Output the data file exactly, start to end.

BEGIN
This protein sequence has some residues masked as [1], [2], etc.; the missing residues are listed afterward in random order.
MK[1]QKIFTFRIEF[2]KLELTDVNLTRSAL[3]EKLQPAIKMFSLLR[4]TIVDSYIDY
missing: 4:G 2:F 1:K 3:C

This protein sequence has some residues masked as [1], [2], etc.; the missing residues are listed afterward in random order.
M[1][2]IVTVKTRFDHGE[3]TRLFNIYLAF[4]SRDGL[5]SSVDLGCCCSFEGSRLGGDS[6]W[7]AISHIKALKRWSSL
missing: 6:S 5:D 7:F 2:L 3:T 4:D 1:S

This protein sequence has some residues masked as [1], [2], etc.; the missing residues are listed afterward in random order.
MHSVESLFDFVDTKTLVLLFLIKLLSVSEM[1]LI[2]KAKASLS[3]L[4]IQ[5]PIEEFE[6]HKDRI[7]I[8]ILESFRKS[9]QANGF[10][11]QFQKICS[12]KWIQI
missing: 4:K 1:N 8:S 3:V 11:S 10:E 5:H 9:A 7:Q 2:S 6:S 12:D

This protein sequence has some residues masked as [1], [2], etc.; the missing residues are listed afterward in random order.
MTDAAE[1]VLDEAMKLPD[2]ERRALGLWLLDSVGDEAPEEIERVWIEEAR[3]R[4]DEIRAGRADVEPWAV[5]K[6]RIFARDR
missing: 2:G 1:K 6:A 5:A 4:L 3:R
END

This protein sequence has some residues masked as [1], [2], etc.; the missing residues are listed afterward in random order.
MK[1]QKIFTFRIEF[2]KLELTDVNLTRSAL[3]EKLQPAIKMFSLLR[4]TIVDSYIDY
missing: 4:G 2:F 1:K 3:C

This protein sequence has some residues masked as [1], [2], etc.; the missing residues are listed afterward in random order.
M[1][2]IVTVKTRFDHGE[3]TRLFNIYLAF[4]SRDGL[5]SSVDLGCCCSFEGSRLGGDS[6]W[7]AISHIKALKRWSSL
missing: 6:S 5:D 7:F 2:L 3:T 4:D 1:S

This protein sequence has some residues masked as [1], [2], etc.; the missing residues are listed afterward in random order.
MHSVESLFDFVDTKTLVLLFLIKLLSVSEM[1]LI[2]KAKASLS[3]L[4]IQ[5]PIEEFE[6]HKDRI[7]I[8]ILESFRKS[9]QANGF[10][11]QFQKICS[12]KWIQI
missing: 4:K 1:N 8:S 3:V 11:S 10:E 5:H 9:A 7:Q 2:S 6:S 12:D

This protein sequence has some residues masked as [1], [2], etc.; the missing residues are listed afterward in random order.
MTDAAE[1]VLDEAMKLPD[2]ERRALGLWLLDSVGDEAPEEIERVWIEEAR[3]R[4]DEIRAGRADVEPWAV[5]K[6]RIFARDR
missing: 2:G 1:K 6:A 5:A 4:L 3:R